“But you’re not dangerous anymore? Not if they took out your teeth?”

I sighed. “No. But I’ll tell you something they don’t know: those were my baby teeth. So if my fangs ever grow back….” I winked at her, and she ran back to her room and locked the door. 

My teeth didn’t grow back for two or three more years, but for a long time beyond that, my sister believed my story. Whenever she met a new adult she thought might believe her, she would tug on their sleeves and whisper, “My sister’s a vampire. Will you help me?” And of course they would laugh—how cute! That’s another thing we have in common, yet another lesson I wish she hadn’t learned. Sometimes it’s easier to keep your head down, your mouth shut, and rely on no one but yourself. 

I had a friend growing up with an older brother the same age difference as my sister and me. They knew nothing about each other, and they didn’t seem to care. That terrified me, so I always made a concerted—if not always welcome or advised—effort to keep in touch. It didn’t work for a long time, or at least it didn’t seem to. My sister blames herself, typically. 

“It was me,” she says. “I had this image of you built up in my head, like you were Mom 2.0, always telling me how to act and what to do, always scolding me. It wasn’t until you really moved away that I realized you were your own person with your own interests and your own life. That’s when I realized I liked you.”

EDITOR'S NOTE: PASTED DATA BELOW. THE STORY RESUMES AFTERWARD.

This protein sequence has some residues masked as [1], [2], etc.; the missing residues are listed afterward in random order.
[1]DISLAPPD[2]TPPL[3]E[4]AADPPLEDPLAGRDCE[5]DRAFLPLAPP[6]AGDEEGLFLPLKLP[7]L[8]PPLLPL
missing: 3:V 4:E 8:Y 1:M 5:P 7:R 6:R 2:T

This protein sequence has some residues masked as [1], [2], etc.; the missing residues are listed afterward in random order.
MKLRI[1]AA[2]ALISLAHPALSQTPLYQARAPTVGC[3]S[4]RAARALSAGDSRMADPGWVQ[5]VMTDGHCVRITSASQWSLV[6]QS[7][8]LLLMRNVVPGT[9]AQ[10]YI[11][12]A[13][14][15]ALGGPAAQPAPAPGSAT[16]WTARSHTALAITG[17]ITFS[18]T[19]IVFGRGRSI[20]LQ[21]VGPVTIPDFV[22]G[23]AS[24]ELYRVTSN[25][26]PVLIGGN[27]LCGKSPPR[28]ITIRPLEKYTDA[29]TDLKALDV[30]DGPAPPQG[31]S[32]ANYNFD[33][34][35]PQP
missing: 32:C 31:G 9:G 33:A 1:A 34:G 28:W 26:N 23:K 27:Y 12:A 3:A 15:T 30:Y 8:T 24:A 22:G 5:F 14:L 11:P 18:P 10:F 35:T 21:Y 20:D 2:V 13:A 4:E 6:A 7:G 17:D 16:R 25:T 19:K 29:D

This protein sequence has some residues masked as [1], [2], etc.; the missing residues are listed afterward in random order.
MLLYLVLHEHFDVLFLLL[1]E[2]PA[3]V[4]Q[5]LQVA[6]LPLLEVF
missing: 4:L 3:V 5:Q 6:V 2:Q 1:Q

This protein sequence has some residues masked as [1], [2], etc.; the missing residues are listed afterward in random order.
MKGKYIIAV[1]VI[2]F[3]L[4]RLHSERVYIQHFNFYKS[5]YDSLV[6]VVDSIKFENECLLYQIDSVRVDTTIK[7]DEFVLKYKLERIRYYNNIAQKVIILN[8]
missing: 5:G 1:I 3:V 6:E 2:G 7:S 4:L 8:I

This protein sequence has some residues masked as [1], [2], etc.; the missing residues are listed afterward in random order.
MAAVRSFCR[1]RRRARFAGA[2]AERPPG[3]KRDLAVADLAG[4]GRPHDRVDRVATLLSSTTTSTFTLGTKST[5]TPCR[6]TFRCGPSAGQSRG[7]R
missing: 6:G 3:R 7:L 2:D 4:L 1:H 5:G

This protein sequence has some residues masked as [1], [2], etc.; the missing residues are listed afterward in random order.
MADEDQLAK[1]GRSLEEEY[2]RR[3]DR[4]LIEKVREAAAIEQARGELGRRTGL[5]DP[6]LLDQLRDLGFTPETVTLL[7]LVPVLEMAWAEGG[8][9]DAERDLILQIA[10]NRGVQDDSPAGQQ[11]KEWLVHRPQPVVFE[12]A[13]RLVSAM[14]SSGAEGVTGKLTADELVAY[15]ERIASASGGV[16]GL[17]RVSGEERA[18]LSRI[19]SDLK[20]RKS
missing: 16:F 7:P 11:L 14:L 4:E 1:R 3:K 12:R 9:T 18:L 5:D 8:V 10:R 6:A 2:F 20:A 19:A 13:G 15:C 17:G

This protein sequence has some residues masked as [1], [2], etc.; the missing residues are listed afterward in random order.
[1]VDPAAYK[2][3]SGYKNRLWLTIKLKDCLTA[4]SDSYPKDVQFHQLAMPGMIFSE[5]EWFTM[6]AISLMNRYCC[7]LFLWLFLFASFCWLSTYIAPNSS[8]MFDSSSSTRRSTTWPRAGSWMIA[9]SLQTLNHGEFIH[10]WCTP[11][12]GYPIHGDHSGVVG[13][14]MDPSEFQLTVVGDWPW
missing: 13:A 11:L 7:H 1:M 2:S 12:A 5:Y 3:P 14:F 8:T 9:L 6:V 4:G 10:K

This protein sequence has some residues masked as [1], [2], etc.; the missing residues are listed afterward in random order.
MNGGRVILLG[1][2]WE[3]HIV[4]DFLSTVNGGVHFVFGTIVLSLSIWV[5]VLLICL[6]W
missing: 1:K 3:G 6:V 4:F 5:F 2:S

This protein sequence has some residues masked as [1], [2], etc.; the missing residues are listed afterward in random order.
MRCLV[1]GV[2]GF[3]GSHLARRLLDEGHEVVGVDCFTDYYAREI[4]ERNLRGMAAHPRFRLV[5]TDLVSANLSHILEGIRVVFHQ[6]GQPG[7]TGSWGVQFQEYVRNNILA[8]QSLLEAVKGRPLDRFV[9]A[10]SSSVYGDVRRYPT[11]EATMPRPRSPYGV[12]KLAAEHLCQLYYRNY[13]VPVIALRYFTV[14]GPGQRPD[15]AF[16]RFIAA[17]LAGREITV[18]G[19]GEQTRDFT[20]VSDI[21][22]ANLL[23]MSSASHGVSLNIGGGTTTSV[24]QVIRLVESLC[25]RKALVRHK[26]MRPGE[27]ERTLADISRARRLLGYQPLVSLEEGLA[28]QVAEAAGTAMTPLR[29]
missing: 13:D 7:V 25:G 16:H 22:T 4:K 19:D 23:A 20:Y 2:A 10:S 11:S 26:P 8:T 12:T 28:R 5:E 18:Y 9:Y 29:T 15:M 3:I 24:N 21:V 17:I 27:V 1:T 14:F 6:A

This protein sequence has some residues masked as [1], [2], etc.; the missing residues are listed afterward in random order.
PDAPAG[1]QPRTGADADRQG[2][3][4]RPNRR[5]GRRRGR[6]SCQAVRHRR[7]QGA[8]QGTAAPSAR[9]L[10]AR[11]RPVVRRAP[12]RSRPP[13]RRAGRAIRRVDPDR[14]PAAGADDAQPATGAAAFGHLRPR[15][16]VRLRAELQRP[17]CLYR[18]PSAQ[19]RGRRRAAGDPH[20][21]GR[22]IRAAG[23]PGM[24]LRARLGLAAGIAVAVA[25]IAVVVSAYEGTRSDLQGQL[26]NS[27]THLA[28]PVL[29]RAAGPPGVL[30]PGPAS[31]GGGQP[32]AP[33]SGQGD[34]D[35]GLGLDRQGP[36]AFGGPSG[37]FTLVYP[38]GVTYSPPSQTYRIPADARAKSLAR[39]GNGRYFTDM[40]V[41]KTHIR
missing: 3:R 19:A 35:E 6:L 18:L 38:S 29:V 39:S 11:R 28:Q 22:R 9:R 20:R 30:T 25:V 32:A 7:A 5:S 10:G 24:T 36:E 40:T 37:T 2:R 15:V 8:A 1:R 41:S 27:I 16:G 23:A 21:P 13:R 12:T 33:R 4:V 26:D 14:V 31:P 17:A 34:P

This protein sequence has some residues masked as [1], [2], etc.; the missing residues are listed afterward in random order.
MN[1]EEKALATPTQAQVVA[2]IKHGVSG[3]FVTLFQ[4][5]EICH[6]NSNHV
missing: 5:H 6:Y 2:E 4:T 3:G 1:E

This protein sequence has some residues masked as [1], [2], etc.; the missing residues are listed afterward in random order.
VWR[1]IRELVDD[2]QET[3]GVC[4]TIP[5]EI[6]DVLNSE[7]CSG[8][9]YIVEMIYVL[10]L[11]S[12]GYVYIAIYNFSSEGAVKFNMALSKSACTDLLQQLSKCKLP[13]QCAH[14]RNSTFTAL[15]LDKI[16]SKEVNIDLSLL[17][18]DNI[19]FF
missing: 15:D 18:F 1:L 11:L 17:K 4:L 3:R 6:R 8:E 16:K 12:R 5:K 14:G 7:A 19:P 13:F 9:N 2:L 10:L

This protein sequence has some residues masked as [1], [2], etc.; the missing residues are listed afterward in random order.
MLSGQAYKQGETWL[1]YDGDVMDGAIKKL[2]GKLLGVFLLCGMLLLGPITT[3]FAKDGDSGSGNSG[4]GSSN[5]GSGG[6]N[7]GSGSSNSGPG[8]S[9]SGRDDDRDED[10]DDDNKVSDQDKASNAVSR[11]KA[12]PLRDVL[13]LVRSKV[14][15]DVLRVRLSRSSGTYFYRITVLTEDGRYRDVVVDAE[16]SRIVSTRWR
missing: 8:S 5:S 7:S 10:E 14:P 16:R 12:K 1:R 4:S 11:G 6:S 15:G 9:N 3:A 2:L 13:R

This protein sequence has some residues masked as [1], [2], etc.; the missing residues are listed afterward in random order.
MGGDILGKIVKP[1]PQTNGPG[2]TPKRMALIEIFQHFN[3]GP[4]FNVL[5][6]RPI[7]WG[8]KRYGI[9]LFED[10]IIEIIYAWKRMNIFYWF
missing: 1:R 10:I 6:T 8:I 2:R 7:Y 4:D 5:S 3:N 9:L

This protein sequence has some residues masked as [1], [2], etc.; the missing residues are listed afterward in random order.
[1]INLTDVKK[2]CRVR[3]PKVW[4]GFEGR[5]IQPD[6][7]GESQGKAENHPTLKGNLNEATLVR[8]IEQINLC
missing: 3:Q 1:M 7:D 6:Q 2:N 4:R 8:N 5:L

There’s probably some truth to that—that she had to grow up some before she could see me as an equal, and there’s no doubt that I was an unforgiveable hard-ass when she was little. But I remember little details: the laying of groundwork, a common language in fandom. Teaching her the words and the dance moves to Queen music videos when she could barely walk. Trick-or-treating dressed obediently as the Phantom to her Christine. Summer and winter college breaks marathoning Buffy together.  

And then the summer after grad school, I got a job in my hometown and moved back in with my mom, step-father #2, and sister. I said it was to save money for my student loans, and that helped; if my sister hadn’t been there, I would’ve been hundreds of miles away. I wanted to help her through her last year of high school, one of the hardest years of my life. We watched Supernatural together. 

During the season one episode “Something Wicked,” there’s a flashback to young Dean heating up dinner for toddler Sam. We were rewatching this episode for at least the second or third time when my sister said, as if just remembering, “You did that for me. I remember you cooking for me—soup with rice. Yours was always the best. Yours is still the best.” 

She looked away from the TV then, straight at me. “You’ve always taken care of me, just like Dean did for Sam. I don’t know if I’ve ever thanked you.” 

“You don’t need to thank me,” I said. “I was just doing my job.” 

That kind of recognition, that kind of thanks, is very rare in families, I think. It’s too common to take the people you rely on most for granted, to ignore the past while allowing it to harden around you, encasing you in resentment and buried emotion. She probably would have thanked me anyway, or shown her appreciation another way, but something about the mirror of Supernatural brought out the best in us. For the first time, we had a vocabulary for talking about what happened to us—what we’d been through together, whether we both remembered it or not. 

***